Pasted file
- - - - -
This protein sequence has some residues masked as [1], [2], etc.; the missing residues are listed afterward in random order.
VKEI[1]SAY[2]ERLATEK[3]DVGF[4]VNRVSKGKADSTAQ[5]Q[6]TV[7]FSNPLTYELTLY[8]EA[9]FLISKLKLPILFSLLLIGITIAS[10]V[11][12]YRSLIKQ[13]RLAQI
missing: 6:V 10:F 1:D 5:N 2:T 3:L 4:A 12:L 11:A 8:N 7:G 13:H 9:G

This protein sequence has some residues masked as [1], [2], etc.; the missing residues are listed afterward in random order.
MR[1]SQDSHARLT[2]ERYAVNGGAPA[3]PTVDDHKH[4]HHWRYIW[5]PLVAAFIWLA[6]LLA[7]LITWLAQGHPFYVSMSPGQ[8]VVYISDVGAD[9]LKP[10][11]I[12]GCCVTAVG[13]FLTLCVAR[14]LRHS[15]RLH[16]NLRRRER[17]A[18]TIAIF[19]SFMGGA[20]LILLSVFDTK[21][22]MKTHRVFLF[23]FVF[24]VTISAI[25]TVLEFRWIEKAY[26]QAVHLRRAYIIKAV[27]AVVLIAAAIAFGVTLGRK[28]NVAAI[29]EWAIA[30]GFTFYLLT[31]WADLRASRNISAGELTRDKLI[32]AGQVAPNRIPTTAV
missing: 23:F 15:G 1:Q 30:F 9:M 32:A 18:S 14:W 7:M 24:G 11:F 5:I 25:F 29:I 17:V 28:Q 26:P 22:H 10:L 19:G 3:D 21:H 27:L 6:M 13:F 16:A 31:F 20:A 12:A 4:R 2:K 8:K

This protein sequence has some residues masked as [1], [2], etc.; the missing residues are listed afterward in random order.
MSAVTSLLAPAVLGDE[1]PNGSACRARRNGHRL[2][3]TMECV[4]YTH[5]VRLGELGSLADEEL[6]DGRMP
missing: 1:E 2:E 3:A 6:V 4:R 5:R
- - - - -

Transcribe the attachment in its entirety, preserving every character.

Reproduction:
This protein sequence has some residues masked as [1], [2], etc.; the missing residues are listed afterward in random order.
VKEI[1]SAY[2]ERLATEK[3]DVGF[4]VNRVSKGKADSTAQ[5]Q[6]TV[7]FSNPLTYELTLY[8]EA[9]FLISKLKLPILFSLLLIGITIAS[10]V[11][12]YRSLIKQ[13]RLAQI
missing: 6:V 10:F 1:D 5:N 2:T 3:L 4:A 12:L 11:A 8:N 7:G 13:H 9:G

This protein sequence has some residues masked as [1], [2], etc.; the missing residues are listed afterward in random order.
MR[1]SQDSHARLT[2]ERYAVNGGAPA[3]PTVDDHKH[4]HHWRYIW[5]PLVAAFIWLA[6]LLA[7]LITWLAQGHPFYVSMSPGQ[8]VVYISDVGAD[9]LKP[10][11]I[12]GCCVTAVG[13]FLTLCVAR[14]LRHS[15]RLH[16]NLRRRER[17]A[18]TIAIF[19]SFMGGA[20]LILLSVFDTK[21][22]MKTHRVFLF[23]FVF[24]VTISAI[25]TVLEFRWIEKAY[26]QAVHLRRAYIIKAV[27]AVVLIAAAIAFGVTLGRK[28]NVAAI[29]EWAIA[30]GFTFYLLT[31]WADLRASRNISAGELTRDKLI[32]AGQVAPNRIPTTAV
missing: 23:F 15:G 1:Q 30:F 9:M 32:A 18:S 14:W 7:M 24:G 11:F 5:I 25:F 29:I 17:V 28:Q 26:P 22:H 10:L 19:G 3:D 21:H 27:L 6:M 13:F 16:A 31:F 20:A 12:A 4:R 2:K 8:K

This protein sequence has some residues masked as [1], [2], etc.; the missing residues are listed afterward in random order.
MSAVTSLLAPAVLGDE[1]PNGSACRARRNGHRL[2][3]TMECV[4]YTH[5]VRLGELGSLADEEL[6]DGRMP
missing: 1:E 2:E 3:A 6:V 4:R 5:R